There is little evidence of human activity in the early part of the Jōmon period in the Kumamoto Prefecture, because of volcanic activity about 7300 years ago by the Kikai Caldera in Kagoshima Prefecture. The Goryo midden and Kurohashi midden date to the middle age of the Jōmon period. Later, 13 middens in Kumamoto were situated at the height of 5 meters above sea level. In Souhata midden, stored acorns were found. Fish hooks made of stone were found in Amakusa. A peculiar style of earthenware called kokushokukenmadoki was developed according to the development of living styles. Burned rice corns and barley corns were found in a dugout (shelter) dwelling in Uenobaru midden in Kumamoto City. 770 Archaeological sites were found in the Jōmon period in Kumamoto Prefecture, including Kannabe midden, Kumamoto in which Dogūs and ground stones were found.
In the Yayoi period, there appeared dwellings in ring-formed groups in which onggis, tsubo jars, and stone axes were found. Dwellings rose into higher places, moving from the seashores. Cultivation and agriculture started in the Yayoi period, because the Kumamoto plane started to rise because of stream sediments from the rivers. Cultivation of rice started, while there were shell heaps along the seashore. Salt was produced by burning sea weeds; which has been verified by the presence of burned small seashells. In later years, there were middens with ironware along the Kurokawa river, Shirakawa river, and Kikuchigawa River and in the Futagozuka midden in Kumamoto City, suggesting the production of ironware there. In the Yayoi period, there were 740 middens in Kumamoto Prefecture, comprising 13% of middens in Japan. In the Tokuo midden and the Kogabaru midden, bronze mirrors were excavated.
Land of Fire
In the Nihon Shoki, Japan's earliest official document, the early countries of Yamato Ouken, Wa (Japan), appointed a king of a small area which came under the Yamato Ouken, a head of Agata Nushi (an agata was an autonomous district under leadership of a chieftain or warlord). Yamato Ouken is considered to be the forerunner of the Japan's Imperial House of Japan existing in the Nara area or somewhere and started in the 3rd century. In the same document and in the Chikushi-koku-fudoki, there were three Agatas or Districts in the present Kumamoto Prefecture: Kuma agata, corresponding to Kuma Area; Asonken, corresponding to the Mount Aso area; and Yatsushiro area, which is considered to have been larger than today.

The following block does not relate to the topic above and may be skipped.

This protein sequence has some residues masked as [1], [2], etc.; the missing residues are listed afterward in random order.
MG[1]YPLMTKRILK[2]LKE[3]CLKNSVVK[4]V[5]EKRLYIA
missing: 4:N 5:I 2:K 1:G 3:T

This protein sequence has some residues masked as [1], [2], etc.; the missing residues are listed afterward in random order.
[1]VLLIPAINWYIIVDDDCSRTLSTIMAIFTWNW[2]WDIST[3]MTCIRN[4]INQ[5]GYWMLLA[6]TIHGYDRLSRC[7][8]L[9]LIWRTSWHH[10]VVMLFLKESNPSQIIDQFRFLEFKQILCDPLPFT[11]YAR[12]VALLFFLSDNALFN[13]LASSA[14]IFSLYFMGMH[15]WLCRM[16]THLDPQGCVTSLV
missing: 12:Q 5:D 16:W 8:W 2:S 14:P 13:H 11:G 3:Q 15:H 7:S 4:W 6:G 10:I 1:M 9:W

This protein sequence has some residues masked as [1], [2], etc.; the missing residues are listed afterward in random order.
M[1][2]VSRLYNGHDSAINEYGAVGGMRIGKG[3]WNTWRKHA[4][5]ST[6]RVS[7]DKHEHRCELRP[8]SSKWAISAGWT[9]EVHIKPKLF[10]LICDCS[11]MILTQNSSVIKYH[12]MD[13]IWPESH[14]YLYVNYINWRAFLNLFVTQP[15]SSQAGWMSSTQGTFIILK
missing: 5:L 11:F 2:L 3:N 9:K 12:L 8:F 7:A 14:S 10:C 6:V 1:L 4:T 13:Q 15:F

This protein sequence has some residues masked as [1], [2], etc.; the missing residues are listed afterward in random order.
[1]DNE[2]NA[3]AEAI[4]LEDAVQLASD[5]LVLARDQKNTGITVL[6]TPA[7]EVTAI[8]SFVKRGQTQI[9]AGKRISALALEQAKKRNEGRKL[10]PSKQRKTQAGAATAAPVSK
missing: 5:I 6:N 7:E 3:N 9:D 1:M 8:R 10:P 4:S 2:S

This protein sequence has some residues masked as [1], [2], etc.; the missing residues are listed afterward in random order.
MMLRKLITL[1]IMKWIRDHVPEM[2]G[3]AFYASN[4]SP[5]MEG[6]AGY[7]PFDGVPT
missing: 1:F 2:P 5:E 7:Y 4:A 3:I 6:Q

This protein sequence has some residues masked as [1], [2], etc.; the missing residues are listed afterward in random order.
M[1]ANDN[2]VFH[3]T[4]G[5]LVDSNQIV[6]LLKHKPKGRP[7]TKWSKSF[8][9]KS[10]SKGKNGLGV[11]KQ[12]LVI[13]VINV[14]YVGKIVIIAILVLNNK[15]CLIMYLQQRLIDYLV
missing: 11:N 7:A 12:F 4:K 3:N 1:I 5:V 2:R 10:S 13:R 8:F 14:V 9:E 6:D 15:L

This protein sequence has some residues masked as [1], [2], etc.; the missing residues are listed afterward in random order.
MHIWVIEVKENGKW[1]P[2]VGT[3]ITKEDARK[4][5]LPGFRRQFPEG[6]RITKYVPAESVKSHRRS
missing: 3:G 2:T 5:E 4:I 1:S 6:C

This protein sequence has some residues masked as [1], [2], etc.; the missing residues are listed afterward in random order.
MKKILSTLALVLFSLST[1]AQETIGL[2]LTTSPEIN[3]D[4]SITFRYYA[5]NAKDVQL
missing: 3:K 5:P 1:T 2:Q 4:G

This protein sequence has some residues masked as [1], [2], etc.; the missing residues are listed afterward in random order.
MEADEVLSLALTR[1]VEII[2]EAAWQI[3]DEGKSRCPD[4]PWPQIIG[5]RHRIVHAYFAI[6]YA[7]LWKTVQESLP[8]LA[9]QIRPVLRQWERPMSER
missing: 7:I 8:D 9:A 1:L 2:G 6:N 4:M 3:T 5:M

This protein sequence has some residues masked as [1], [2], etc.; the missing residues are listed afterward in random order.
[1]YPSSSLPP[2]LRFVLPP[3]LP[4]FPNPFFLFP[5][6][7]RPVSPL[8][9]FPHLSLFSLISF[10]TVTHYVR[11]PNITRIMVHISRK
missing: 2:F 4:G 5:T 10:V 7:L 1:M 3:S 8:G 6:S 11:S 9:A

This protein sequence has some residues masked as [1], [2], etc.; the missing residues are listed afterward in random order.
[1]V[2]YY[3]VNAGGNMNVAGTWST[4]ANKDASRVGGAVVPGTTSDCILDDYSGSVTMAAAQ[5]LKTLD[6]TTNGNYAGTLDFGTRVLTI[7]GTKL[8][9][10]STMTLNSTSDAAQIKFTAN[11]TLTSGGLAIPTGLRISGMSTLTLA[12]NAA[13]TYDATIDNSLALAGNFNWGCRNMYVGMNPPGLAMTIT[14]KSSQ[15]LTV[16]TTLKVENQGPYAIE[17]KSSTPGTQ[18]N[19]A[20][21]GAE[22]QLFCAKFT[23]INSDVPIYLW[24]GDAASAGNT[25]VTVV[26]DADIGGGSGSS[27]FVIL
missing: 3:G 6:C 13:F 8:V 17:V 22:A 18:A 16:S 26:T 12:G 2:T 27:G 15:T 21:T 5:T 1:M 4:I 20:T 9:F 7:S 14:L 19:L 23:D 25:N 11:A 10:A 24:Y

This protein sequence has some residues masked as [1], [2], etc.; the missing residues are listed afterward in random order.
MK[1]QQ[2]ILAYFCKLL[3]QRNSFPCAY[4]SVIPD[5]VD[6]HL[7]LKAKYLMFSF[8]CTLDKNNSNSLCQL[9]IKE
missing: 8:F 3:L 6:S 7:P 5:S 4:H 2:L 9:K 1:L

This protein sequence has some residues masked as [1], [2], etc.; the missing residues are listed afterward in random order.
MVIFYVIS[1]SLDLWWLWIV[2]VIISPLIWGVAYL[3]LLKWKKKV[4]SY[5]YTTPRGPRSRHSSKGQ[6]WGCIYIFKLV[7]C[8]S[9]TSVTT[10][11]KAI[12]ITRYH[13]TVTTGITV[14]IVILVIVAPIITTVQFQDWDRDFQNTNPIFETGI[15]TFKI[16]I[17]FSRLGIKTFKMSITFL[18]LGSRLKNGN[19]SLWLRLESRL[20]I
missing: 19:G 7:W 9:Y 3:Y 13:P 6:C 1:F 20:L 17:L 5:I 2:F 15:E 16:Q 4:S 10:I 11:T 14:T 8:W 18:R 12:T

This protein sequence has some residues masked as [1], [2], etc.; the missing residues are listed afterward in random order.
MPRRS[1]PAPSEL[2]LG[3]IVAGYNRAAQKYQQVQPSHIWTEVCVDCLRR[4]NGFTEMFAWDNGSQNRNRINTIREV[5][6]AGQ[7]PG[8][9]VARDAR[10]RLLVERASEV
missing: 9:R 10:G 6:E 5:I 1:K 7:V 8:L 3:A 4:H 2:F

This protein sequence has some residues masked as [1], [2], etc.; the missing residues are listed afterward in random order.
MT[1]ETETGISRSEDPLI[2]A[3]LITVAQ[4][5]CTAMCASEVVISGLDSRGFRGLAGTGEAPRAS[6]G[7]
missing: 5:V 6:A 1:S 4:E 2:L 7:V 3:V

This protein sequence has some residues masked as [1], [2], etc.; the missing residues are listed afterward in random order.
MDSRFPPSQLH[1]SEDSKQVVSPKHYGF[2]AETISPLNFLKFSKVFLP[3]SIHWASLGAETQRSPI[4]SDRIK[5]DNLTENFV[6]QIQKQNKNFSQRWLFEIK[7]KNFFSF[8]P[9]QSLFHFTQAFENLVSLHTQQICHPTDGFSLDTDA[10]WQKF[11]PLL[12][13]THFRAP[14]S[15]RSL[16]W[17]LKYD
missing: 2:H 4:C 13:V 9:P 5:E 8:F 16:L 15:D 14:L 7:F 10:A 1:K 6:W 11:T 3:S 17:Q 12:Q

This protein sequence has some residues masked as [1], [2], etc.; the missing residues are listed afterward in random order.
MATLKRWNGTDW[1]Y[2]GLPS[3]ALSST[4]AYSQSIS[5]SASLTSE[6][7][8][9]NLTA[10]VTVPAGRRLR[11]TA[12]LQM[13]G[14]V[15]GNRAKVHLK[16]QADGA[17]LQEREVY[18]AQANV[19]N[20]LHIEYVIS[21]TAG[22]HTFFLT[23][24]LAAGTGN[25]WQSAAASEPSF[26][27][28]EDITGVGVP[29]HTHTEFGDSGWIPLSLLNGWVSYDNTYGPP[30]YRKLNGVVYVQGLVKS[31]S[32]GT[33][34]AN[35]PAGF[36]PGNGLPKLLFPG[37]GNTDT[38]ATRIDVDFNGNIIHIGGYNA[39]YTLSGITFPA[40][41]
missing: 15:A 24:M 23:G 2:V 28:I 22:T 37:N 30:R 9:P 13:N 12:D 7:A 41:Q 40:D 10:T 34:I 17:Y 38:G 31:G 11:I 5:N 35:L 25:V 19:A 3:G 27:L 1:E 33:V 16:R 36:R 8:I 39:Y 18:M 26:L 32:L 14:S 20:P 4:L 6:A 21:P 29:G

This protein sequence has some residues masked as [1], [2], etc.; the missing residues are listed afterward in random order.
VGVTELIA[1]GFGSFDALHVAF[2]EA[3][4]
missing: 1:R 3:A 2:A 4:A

There are about 1,300 Kofuns in Kumamoto Prefecture, and comprise 24% of kofuns in the country. Near the Uto Peninsula area are about 120 large kofuns, or megalithic tombs or tumuli, constructed between the early 3rd century and early 7th century. In Kumamoto Prefecture, there are a concentrated distribution of decorated kofuns, in which various patterns were drawn, for instance, breasts of a woman in Chibusan kofun in Yamaga city. In another kofun in Uto city, the burial of a woman in her thirties was confirmed, suggesting the presence of miko, a "female shaman, spirit medium" who conveyed oracles from kami. A sword in a kofun named Etafunayama kofun had Chinese characters describing Emperor Yūryaku. Because of this, historian Wakatakeru has suggested that this area was under the control of Yamato Ouken. One of the gōzokus was named Takebe-no-Kimi, a family of samurai nature, who was given such a name by Yamato Ouken, and who was assumed to live near Kokai-Honmachi；in those days, near Takebe.